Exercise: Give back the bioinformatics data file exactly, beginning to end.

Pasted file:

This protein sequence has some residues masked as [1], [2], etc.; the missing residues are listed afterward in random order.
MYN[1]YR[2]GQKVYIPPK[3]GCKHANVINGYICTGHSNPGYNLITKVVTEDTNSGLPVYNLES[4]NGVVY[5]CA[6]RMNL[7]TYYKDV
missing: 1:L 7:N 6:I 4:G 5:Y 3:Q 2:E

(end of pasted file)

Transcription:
This protein sequence has some residues masked as [1], [2], etc.; the missing residues are listed afterward in random order.
MYN[1]YR[2]GQKVYIPPK[3]GCKHANVINGYICTGHSNPGYNLITKVVTEDTNSGLPVYNLES[4]NGVVY[5]CA[6]RMNL[7]TYYKDV
missing: 1:L 7:N 6:I 4:G 5:Y 3:Q 2:E